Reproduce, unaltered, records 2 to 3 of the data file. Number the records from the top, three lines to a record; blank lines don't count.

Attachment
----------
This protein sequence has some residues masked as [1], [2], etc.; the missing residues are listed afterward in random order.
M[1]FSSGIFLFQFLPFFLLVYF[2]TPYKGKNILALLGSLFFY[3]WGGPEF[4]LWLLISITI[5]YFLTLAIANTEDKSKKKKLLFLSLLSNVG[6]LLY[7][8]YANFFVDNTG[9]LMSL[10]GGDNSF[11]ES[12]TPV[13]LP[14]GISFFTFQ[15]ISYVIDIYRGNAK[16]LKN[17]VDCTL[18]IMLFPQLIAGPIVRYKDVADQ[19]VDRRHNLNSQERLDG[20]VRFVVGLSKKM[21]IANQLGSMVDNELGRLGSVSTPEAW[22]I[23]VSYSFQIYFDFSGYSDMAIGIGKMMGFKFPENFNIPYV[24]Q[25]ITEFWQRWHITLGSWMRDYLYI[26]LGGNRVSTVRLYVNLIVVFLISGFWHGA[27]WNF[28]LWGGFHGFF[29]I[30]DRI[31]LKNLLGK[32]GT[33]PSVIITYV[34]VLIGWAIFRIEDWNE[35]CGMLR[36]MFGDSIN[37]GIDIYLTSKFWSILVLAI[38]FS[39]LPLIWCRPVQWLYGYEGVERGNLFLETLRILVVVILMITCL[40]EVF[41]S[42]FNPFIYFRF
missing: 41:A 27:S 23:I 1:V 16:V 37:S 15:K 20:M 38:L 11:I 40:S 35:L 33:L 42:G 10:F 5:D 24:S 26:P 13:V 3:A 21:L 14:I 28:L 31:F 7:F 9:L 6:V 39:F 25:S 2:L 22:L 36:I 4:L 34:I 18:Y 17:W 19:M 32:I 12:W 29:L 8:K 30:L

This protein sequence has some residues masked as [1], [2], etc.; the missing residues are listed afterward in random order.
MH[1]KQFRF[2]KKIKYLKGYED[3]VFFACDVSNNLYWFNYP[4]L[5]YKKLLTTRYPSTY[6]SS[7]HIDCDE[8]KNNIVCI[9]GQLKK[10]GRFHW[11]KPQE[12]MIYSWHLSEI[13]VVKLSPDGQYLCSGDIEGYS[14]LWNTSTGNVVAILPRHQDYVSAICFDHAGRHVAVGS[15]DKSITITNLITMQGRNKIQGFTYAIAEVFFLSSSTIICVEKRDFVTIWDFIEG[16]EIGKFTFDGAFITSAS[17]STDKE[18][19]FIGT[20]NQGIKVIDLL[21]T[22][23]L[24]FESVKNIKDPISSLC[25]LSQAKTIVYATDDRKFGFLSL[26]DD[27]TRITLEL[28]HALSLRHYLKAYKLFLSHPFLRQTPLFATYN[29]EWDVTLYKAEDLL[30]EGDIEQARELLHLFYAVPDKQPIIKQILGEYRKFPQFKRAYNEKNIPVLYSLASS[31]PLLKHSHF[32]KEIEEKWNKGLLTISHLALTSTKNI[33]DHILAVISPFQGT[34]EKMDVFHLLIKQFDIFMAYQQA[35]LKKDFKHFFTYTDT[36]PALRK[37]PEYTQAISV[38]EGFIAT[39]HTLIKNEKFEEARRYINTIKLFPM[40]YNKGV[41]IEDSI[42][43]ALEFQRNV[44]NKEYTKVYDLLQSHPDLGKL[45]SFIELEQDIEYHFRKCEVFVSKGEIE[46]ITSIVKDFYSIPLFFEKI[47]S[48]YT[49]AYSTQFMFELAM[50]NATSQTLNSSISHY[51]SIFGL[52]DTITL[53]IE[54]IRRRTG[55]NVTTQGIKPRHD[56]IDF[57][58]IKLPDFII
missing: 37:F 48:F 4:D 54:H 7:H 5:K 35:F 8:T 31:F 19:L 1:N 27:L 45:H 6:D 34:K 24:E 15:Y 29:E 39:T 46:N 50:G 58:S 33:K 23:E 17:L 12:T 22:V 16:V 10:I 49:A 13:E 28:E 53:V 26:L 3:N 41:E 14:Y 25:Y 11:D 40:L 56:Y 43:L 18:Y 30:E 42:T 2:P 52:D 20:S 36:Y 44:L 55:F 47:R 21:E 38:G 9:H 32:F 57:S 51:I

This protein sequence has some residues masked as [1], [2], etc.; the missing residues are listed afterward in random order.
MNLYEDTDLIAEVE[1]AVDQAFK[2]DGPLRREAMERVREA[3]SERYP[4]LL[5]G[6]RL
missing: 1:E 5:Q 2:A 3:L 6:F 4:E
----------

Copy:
This protein sequence has some residues masked as [1], [2], etc.; the missing residues are listed afterward in random order.
MH[1]KQFRF[2]KKIKYLKGYED[3]VFFACDVSNNLYWFNYP[4]L[5]YKKLLTTRYPSTY[6]SS[7]HIDCDE[8]KNNIVCI[9]GQLKK[10]GRFHW[11]KPQE[12]MIYSWHLSEI[13]VVKLSPDGQYLCSGDIEGYS[14]LWNTSTGNVVAILPRHQDYVSAICFDHAGRHVAVGS[15]DKSITITNLITMQGRNKIQGFTYAIAEVFFLSSSTIICVEKRDFVTIWDFIEG[16]EIGKFTFDGAFITSAS[17]STDKE[18][19]FIGT[20]NQGIKVIDLL[21]T[22][23]L[24]FESVKNIKDPISSLC[25]LSQAKTIVYATDDRKFGFLSL[26]DD[27]TRITLEL[28]HALSLRHYLKAYKLFLSHPFLRQTPLFATYN[29]EWDVTLYKAEDLL[30]EGDIEQARELLHLFYAVPDKQPIIKQILGEYRKFPQFKRAYNEKNIPVLYSLASS[31]PLLKHSHF[32]KEIEEKWNKGLLTISHLALTSTKNI[33]DHILAVISPFQGT[34]EKMDVFHLLIKQFDIFMAYQQA[35]LKKDFKHFFTYTDT[36]PALRK[37]PEYTQAISV[38]EGFIAT[39]HTLIKNEKFEEARRYINTIKLFPM[40]YNKGV[41]IEDSI[42][43]ALEFQRNV[44]NKEYTKVYDLLQSHPDLGKL[45]SFIELEQDIEYHFRKCEVFVSKGEIE[46]ITSIVKDFYSIPLFFEKI[47]S[48]YT[49]AYSTQFMFELAM[50]NATSQTLNSSISHY[51]SIFGL[52]DTITL[53]IE[54]IRRRTG[55]NVTTQGIKPRHD[56]IDF[57][58]IKLPDFII
missing: 37:F 48:F 4:D 54:H 7:H 5:K 35:F 8:T 31:F 19:L 1:N 27:L 45:H 6:D 34:K 24:E 15:Y 29:E 39:T 46:N 50:G 58:S 33:K 23:E 17:L 12:T 22:V 16:V 10:I 49:A 13:E 28:E 53:V 26:L 3:N 41:E 14:Y 25:Y 11:D 40:L 56:Y 43:L 18:Y 30:E 42:T 2:P 52:D 20:S 36:Y 44:L 55:F 47:R 21:E 38:G 9:H 32:F 57:S 51:I

This protein sequence has some residues masked as [1], [2], etc.; the missing residues are listed afterward in random order.
MNLYEDTDLIAEVE[1]AVDQAFK[2]DGPLRREAMERVREA[3]SERYP[4]LL[5]G[6]RL
missing: 1:E 5:Q 2:A 3:L 6:F 4:E